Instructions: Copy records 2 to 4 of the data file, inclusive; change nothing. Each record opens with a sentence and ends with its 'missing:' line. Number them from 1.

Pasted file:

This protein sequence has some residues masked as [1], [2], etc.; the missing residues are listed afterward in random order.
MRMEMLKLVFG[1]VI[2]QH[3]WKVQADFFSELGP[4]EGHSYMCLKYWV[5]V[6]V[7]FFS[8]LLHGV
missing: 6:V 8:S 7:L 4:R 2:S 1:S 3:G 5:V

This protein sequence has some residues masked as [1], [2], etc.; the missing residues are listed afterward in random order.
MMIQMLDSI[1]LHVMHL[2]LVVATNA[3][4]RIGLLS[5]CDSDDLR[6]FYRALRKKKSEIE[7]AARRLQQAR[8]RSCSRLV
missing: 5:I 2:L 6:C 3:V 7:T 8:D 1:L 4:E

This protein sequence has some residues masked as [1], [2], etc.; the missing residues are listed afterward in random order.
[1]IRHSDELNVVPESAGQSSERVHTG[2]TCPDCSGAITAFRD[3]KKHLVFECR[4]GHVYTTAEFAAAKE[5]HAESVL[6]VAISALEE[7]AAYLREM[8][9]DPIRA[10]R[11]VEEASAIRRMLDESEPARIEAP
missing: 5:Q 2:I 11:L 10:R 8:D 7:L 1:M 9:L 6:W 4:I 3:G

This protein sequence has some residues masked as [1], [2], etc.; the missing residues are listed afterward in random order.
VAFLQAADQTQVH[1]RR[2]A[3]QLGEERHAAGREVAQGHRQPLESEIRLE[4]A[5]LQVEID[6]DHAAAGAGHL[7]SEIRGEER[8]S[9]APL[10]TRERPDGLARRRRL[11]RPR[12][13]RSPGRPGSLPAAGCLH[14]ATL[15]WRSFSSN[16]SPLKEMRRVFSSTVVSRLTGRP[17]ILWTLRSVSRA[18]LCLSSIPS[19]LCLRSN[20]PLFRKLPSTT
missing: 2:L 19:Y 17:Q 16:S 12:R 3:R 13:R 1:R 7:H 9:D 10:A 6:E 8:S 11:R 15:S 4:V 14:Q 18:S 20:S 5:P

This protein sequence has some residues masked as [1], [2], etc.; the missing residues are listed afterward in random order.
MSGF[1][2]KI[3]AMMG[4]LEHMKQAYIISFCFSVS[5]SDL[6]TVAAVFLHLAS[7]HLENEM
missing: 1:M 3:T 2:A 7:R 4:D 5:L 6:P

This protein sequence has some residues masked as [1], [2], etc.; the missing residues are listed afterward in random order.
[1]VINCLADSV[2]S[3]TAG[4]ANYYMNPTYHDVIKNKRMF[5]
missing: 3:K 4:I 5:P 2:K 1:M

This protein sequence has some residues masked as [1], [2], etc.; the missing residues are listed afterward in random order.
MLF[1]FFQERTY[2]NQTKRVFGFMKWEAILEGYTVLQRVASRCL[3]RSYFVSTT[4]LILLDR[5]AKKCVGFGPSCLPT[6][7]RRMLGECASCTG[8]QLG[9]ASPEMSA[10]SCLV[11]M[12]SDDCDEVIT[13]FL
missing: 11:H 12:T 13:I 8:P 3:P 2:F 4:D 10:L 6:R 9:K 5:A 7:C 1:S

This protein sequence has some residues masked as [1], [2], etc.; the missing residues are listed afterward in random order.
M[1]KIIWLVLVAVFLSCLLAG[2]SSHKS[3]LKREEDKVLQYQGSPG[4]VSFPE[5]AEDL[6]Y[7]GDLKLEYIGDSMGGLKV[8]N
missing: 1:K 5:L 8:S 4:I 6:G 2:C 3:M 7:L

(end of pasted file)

This protein sequence has some residues masked as [1], [2], etc.; the missing residues are listed afterward in random order.
MMIQMLDSI[1]LHVMHL[2]LVVATNA[3][4]RIGLLS[5]CDSDDLR[6]FYRALRKKKSEIE[7]AARRLQQAR[8]RSCSRLV
missing: 5:I 2:L 6:C 3:V 7:T 8:D 1:L 4:E

This protein sequence has some residues masked as [1], [2], etc.; the missing residues are listed afterward in random order.
[1]IRHSDELNVVPESAGQSSERVHTG[2]TCPDCSGAITAFRD[3]KKHLVFECR[4]GHVYTTAEFAAAKE[5]HAESVL[6]VAISALEE[7]AAYLREM[8][9]DPIRA[10]R[11]VEEASAIRRMLDESEPARIEAP
missing: 5:Q 2:I 11:L 10:R 8:D 7:L 1:M 9:L 6:W 4:I 3:G

This protein sequence has some residues masked as [1], [2], etc.; the missing residues are listed afterward in random order.
VAFLQAADQTQVH[1]RR[2]A[3]QLGEERHAAGREVAQGHRQPLESEIRLE[4]A[5]LQVEID[6]DHAAAGAGHL[7]SEIRGEER[8]S[9]APL[10]TRERPDGLARRRRL[11]RPR[12][13]RSPGRPGSLPAAGCLH[14]ATL[15]WRSFSSN[16]SPLKEMRRVFSSTVVSRLTGRP[17]ILWTLRSVSRA[18]LCLSSIPS[19]LCLRSN[20]PLFRKLPSTT
missing: 2:L 19:Y 17:Q 16:S 12:R 3:R 13:R 1:R 7:H 9:D 10:A 6:E 8:S 11:R 15:S 4:V 14:Q 18:S 20:S 5:P